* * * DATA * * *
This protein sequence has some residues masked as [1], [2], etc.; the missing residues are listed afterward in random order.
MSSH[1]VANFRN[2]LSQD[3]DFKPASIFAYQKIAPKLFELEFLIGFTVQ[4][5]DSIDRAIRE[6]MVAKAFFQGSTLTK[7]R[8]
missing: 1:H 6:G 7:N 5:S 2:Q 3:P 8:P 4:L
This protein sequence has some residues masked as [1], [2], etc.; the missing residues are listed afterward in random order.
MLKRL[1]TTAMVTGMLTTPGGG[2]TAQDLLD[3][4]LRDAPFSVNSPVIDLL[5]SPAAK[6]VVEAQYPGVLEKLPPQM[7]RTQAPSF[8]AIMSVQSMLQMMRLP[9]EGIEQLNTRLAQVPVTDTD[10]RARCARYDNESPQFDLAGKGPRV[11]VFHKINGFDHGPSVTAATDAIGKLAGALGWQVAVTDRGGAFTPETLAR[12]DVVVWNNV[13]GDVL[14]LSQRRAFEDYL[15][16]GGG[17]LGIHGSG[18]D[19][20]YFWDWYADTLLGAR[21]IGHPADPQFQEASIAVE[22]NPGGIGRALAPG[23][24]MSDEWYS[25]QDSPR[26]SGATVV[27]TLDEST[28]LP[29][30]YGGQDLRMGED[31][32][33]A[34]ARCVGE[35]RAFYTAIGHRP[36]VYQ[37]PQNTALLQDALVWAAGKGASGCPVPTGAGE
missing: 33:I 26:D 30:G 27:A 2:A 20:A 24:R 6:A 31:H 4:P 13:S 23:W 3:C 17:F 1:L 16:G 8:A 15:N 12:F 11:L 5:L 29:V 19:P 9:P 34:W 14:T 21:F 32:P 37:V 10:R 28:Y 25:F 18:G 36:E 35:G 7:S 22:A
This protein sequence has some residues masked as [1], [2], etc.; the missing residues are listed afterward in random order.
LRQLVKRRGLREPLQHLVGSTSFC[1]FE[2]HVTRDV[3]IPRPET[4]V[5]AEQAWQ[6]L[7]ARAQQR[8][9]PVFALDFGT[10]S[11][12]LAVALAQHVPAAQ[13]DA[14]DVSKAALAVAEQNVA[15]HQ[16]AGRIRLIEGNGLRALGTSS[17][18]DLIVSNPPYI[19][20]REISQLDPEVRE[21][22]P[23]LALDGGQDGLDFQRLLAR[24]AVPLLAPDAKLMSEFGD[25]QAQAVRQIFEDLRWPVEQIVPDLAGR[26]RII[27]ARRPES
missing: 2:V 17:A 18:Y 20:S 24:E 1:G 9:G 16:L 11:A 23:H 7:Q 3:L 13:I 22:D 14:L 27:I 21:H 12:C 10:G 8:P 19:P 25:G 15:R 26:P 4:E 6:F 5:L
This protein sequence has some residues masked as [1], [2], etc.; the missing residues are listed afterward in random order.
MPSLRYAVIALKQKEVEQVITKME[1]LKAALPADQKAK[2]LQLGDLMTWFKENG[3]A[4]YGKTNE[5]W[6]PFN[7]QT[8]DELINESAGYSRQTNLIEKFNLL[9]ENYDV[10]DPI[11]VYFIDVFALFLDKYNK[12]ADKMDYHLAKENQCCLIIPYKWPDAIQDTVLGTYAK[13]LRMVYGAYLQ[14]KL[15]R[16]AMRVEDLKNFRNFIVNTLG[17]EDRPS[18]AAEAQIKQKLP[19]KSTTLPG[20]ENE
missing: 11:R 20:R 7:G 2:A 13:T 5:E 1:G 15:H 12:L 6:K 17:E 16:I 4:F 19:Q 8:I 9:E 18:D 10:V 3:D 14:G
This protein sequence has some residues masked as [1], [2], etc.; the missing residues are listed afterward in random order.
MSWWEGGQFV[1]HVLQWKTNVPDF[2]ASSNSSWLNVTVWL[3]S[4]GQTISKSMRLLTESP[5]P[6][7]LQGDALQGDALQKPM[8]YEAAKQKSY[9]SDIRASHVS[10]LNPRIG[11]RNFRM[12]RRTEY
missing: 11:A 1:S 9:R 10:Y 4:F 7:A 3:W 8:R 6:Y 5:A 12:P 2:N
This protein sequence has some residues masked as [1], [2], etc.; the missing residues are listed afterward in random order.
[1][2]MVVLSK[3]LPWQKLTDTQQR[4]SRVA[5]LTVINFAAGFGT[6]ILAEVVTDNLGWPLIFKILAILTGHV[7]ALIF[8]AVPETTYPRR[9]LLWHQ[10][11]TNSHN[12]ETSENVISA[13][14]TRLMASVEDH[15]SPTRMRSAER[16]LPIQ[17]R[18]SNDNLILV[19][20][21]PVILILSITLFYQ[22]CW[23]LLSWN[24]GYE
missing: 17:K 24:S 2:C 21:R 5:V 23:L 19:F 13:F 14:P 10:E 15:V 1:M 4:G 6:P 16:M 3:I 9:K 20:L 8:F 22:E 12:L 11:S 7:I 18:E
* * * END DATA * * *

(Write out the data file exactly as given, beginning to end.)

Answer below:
This protein sequence has some residues masked as [1], [2], etc.; the missing residues are listed afterward in random order.
MSSH[1]VANFRN[2]LSQD[3]DFKPASIFAYQKIAPKLFELEFLIGFTVQ[4][5]DSIDRAIRE[6]MVAKAFFQGSTLTK[7]R[8]
missing: 1:H 6:G 7:N 5:S 2:Q 3:P 8:P 4:L
This protein sequence has some residues masked as [1], [2], etc.; the missing residues are listed afterward in random order.
MLKRL[1]TTAMVTGMLTTPGGG[2]TAQDLLD[3][4]LRDAPFSVNSPVIDLL[5]SPAAK[6]VVEAQYPGVLEKLPPQM[7]RTQAPSF[8]AIMSVQSMLQMMRLP[9]EGIEQLNTRLAQVPVTDTD[10]RARCARYDNESPQFDLAGKGPRV[11]VFHKINGFDHGPSVTAATDAIGKLAGALGWQVAVTDRGGAFTPETLAR[12]DVVVWNNV[13]GDVL[14]LSQRRAFEDYL[15][16]GGG[17]LGIHGSG[18]D[19][20]YFWDWYADTLLGAR[21]IGHPADPQFQEASIAVE[22]NPGGIGRALAPG[23][24]MSDEWYS[25]QDSPR[26]SGATVV[27]TLDEST[28]LP[29][30]YGGQDLRMGED[31][32][33]A[34]ARCVGE[35]RAFYTAIGHRP[36]VYQ[37]PQNTALLQDALVWAAGKGASGCPVPTGAGE
missing: 33:I 26:D 30:G 27:A 2:A 20:A 24:R 6:A 31:H 4:P 13:S 23:W 3:C 17:F 1:L 16:G 8:A 15:N 12:F 11:L 5:L 29:V 19:P 9:P 34:W 14:T 21:F 32:P 37:V 10:R 28:Y 25:F 18:G 36:E 35:G 7:S 22:A
This protein sequence has some residues masked as [1], [2], etc.; the missing residues are listed afterward in random order.
LRQLVKRRGLREPLQHLVGSTSFC[1]FE[2]HVTRDV[3]IPRPET[4]V[5]AEQAWQ[6]L[7]ARAQQR[8][9]PVFALDFGT[10]S[11][12]LAVALAQHVPAAQ[13]DA[14]DVSKAALAVAEQNVA[15]HQ[16]AGRIRLIEGNGLRALGTSS[17][18]DLIVSNPPYI[19][20]REISQLDPEVRE[21][22]P[23]LALDGGQDGLDFQRLLAR[24]AVPLLAPDAKLMSEFGD[25]QAQAVRQIFEDLRWPVEQIVPDLAGR[26]RII[27]ARRPES
missing: 2:V 17:A 18:Y 20:S 24:E 1:G 9:G 16:L 11:A 23:H 7:Q 3:L 13:I 22:D 14:L 27:I 21:H 12:C 10:G 8:P 19:P 25:G 15:R 26:P 4:E 6:F 5:L
This protein sequence has some residues masked as [1], [2], etc.; the missing residues are listed afterward in random order.
MPSLRYAVIALKQKEVEQVITKME[1]LKAALPADQKAK[2]LQLGDLMTWFKENG[3]A[4]YGKTNE[5]W[6]PFN[7]QT[8]DELINESAGYSRQTNLIEKFNLL[9]ENYDV[10]DPI[11]VYFIDVFALFLDKYNK[12]ADKMDYHLAKENQCCLIIPYKWPDAIQDTVLGTYAK[13]LRMVYGAYLQ[14]KL[15]R[16]AMRVEDLKNFRNFIVNTLG[17]EDRPS[18]AAEAQIKQKLP[19]KSTTLPG[20]ENE
missing: 11:R 20:R 7:G 2:A 13:T 5:E 1:G 15:H 12:L 6:K 17:E 16:I 4:F 19:Q 8:I 9:E 18:D 10:V 3:D 14:G
This protein sequence has some residues masked as [1], [2], etc.; the missing residues are listed afterward in random order.
MSWWEGGQFV[1]HVLQWKTNVPDF[2]ASSNSSWLNVTVWL[3]S[4]GQTISKSMRLLTESP[5]P[6][7]LQGDALQGDALQKPM[8]YEAAKQKSY[9]SDIRASHVS[10]LNPRIG[11]RNFRM[12]RRTEY
missing: 11:A 1:S 9:R 10:Y 4:F 7:A 3:W 8:R 6:Y 5:A 12:P 2:N
This protein sequence has some residues masked as [1], [2], etc.; the missing residues are listed afterward in random order.
[1][2]MVVLSK[3]LPWQKLTDTQQR[4]SRVA[5]LTVINFAAGFGT[6]ILAEVVTDNLGWPLIFKILAILTGHV[7]ALIF[8]AVPETTYPRR[9]LLWHQ[10][11]TNSHN[12]ETSENVISA[13][14]TRLMASVEDH[15]SPTRMRSAER[16]LPIQ[17]R[18]SNDNLILV[19][20][21]PVILILSITLFYQ[22]CW[23]LLSWN[24]GYE
missing: 17:K 24:S 2:C 21:R 5:V 23:L 19:F 13:F 14:P 10:E 15:V 1:M 4:G 6:P 16:M 3:I 9:K 20:L 8:F 22:E 12:L 11:S 7:I 18:E